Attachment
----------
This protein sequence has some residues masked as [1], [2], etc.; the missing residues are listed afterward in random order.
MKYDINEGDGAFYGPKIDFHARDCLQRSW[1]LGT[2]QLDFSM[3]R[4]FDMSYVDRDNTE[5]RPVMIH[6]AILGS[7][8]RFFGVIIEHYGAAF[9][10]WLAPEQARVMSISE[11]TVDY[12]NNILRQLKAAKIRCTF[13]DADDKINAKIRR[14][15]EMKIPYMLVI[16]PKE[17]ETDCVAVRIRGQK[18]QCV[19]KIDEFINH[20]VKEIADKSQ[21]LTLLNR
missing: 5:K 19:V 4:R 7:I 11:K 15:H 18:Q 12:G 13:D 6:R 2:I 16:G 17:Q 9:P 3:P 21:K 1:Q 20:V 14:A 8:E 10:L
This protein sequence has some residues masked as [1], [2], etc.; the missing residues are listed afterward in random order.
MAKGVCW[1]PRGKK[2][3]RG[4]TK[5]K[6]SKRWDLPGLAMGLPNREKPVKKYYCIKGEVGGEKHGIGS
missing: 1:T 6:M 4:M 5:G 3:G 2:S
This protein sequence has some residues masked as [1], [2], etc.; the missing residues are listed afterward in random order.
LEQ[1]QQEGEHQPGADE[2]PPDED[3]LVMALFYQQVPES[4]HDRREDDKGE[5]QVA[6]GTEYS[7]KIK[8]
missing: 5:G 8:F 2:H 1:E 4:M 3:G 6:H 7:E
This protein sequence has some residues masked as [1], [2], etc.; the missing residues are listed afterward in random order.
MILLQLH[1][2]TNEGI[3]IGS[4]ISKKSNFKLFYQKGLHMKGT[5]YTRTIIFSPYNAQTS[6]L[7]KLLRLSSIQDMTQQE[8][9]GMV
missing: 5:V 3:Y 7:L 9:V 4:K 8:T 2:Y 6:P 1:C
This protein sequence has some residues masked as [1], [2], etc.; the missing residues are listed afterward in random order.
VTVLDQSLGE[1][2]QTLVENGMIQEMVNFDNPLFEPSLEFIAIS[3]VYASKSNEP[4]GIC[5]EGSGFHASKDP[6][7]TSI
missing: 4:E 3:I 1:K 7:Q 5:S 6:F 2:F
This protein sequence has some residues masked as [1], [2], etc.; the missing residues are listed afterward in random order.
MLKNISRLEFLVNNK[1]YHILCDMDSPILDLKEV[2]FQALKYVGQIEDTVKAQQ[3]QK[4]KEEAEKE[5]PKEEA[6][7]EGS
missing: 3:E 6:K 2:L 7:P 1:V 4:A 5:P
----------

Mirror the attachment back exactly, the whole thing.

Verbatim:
This protein sequence has some residues masked as [1], [2], etc.; the missing residues are listed afterward in random order.
MKYDINEGDGAFYGPKIDFHARDCLQRSW[1]LGT[2]QLDFSM[3]R[4]FDMSYVDRDNTE[5]RPVMIH[6]AILGS[7][8]RFFGVIIEHYGAAF[9][10]WLAPEQARVMSISE[11]TVDY[12]NNILRQLKAAKIRCTF[13]DADDKINAKIRR[14][15]EMKIPYMLVI[16]PKE[17]ETDCVAVRIRGQK[18]QCV[19]KIDEFINH[20]VKEIADKSQ[21]LTLLNR
missing: 5:K 19:V 4:R 7:I 11:K 15:H 18:Q 12:G 13:D 6:R 2:I 16:G 17:Q 9:P 3:P 21:K 1:Q 20:V 14:A 8:E 10:L
This protein sequence has some residues masked as [1], [2], etc.; the missing residues are listed afterward in random order.
MAKGVCW[1]PRGKK[2][3]RG[4]TK[5]K[6]SKRWDLPGLAMGLPNREKPVKKYYCIKGEVGGEKHGIGS
missing: 1:T 6:M 4:M 5:G 3:G 2:S
This protein sequence has some residues masked as [1], [2], etc.; the missing residues are listed afterward in random order.
LEQ[1]QQEGEHQPGADE[2]PPDED[3]LVMALFYQQVPES[4]HDRREDDKGE[5]QVA[6]GTEYS[7]KIK[8]
missing: 5:G 8:F 2:H 1:E 4:M 3:G 6:H 7:E
This protein sequence has some residues masked as [1], [2], etc.; the missing residues are listed afterward in random order.
MILLQLH[1][2]TNEGI[3]IGS[4]ISKKSNFKLFYQKGLHMKGT[5]YTRTIIFSPYNAQTS[6]L[7]KLLRLSSIQDMTQQE[8][9]GMV
missing: 5:V 3:Y 7:L 9:V 4:K 8:T 2:Y 6:P 1:C
This protein sequence has some residues masked as [1], [2], etc.; the missing residues are listed afterward in random order.
VTVLDQSLGE[1][2]QTLVENGMIQEMVNFDNPLFEPSLEFIAIS[3]VYASKSNEP[4]GIC[5]EGSGFHASKDP[6][7]TSI
missing: 4:E 3:I 1:K 7:Q 5:S 6:F 2:F
This protein sequence has some residues masked as [1], [2], etc.; the missing residues are listed afterward in random order.
MLKNISRLEFLVNNK[1]YHILCDMDSPILDLKEV[2]FQALKYVGQIEDTVKAQQ[3]QK[4]KEEAEKE[5]PKEEA[6][7]EGS
missing: 3:E 6:K 2:L 7:P 1:V 4:A 5:P